The ends of a U-shaped yoke 20 are pivotally connected as at 21 to the sides of the housing 11 and the frame 12. A mounting bracket 22 is at the center of the yoke for attachment to a supporting structure. The yoke is pivotable about the housing 11 to selectively position the mounting bracket 22 at either the top or bottom of the array 10.
In the illustrated embodiment, the frame 12 comprises a pair of tubular aluminum shafts 23 and 24 extending vertically at the rear of the array in FIG. 2. A pair of angular frame members 25 and 26 (preferably made from aluminum) extend across the rear of the array 10 and join the upper and lower ends of the tubular shafts 23, 24.
The front 27 of the frame 12 is formed from a sheet of aluminum 30 which is preferably one tenth (0.1) of an inch thick. The sheet of aluminum 30 is shaped to form horizontal frame members 30A, 30B, 30C, and 30D fixed in vertically spaced relation to each other and joined by horizontally spaced vertical frame members 30E, 3OF, 30G, and 3OH. Reinforcing bars 28 and 29 are welded behind the horizontal frame members 30B and 30C, respectively. Each of the frame members, 30A-30H, has a generally U-shaped crosssectional configuration, and they collectively define rectangular openings 31 (FIGS. 4 and 5) between the frame members for reception of the reflectors 16.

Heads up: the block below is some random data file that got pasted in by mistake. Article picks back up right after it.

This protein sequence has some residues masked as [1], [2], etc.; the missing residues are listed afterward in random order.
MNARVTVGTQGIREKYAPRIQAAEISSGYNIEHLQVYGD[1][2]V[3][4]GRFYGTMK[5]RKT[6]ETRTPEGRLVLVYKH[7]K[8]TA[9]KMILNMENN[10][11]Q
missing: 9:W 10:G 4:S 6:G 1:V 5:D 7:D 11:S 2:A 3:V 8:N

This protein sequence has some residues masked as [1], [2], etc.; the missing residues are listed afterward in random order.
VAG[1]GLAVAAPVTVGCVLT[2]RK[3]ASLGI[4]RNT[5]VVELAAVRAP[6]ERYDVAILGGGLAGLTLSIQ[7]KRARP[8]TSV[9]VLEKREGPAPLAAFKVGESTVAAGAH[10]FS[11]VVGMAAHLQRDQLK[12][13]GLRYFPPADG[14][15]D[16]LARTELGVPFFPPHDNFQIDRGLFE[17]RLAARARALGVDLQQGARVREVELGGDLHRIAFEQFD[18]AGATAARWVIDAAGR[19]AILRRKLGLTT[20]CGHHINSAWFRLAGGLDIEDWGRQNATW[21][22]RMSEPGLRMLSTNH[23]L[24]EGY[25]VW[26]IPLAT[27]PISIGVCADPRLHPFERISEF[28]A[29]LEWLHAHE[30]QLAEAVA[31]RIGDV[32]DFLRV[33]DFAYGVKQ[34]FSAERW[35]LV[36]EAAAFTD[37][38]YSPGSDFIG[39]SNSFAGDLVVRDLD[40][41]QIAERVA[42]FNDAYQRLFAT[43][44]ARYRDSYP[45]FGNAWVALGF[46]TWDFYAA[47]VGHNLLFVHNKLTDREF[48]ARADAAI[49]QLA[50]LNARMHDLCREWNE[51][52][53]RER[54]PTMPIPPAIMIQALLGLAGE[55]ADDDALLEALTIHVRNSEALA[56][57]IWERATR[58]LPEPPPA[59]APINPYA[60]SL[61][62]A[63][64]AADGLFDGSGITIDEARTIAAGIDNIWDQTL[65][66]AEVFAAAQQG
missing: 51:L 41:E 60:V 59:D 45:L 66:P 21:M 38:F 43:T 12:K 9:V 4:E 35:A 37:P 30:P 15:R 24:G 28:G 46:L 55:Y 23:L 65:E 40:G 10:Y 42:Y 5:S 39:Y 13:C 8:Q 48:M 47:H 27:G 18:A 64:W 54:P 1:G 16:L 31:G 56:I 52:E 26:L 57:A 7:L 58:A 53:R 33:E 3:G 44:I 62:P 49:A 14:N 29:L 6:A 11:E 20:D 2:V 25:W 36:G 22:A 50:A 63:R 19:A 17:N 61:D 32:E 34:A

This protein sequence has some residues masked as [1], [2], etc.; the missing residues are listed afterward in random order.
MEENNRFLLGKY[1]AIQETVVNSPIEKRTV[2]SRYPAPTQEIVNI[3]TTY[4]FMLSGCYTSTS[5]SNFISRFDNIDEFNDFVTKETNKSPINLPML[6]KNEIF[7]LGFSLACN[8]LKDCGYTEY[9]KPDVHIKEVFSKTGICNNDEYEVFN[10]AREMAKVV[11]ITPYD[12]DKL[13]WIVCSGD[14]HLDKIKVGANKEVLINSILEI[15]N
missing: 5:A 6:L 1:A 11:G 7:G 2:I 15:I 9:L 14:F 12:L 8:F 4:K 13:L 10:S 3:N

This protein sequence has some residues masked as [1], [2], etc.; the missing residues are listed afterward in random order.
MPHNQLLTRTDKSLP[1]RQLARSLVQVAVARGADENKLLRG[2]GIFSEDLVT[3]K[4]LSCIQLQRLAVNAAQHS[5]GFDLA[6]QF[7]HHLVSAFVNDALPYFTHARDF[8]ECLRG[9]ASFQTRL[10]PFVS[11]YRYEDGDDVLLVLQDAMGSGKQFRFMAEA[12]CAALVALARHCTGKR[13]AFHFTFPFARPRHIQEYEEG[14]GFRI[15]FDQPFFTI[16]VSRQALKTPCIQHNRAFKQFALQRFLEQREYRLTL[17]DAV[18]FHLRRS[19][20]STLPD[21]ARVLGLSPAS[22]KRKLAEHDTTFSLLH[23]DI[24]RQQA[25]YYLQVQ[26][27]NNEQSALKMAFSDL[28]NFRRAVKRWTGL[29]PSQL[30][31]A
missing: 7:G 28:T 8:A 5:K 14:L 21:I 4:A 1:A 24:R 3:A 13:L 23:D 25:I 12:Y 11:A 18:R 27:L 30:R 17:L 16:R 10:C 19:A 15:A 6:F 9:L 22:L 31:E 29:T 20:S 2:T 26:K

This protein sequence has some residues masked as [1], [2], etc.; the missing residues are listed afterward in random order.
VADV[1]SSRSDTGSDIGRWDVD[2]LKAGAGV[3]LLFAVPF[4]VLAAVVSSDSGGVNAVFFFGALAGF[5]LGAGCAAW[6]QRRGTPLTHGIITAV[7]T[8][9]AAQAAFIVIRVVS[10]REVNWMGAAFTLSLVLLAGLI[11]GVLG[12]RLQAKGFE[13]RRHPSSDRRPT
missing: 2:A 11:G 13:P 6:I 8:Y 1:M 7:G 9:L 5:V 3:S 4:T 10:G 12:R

The front 27 of the frame is joined to the tubular shafts 23 and 24 at the rear of the frame by side frame members 32 and 33.
In the illustrated embodiment, there are nine rectangular openings 31 to accomodate nine lamps 14. The front of each opening 31 is substanially covered by one of the reflectors 16. Each reflector is made from three portions 16A, 16B, and 16C that are deliberately spaced from each other to provide outlets for the escape of heat generated by the lamps within the reflectors.
The forward ends of the curved portion 16A of the reflectors 16 are fastened by screws 34 to two of the horizontal frame members 30A, 30B, 30C, and 30D that are proximate to respective reflectors. The screws 34 attach the ends of the curved portions 16A to one leg of the substantially U-shaped horizontal frame members (FIGS. 4 and 5).
The forward end of each of the flat sides 16B and 16C of each reflector 16 is fastened by screws 35 to the vertical frame member (30E, 3OF, 30G, or 3OH) that is proximate to that side of the reflector (FIGS. 4 and 5). The side portions 16B and 16C are spaced forwardly from their respective curved portion 16A in the reflectors 16 to provide outlets 36 for the heat generated by the lamps 14.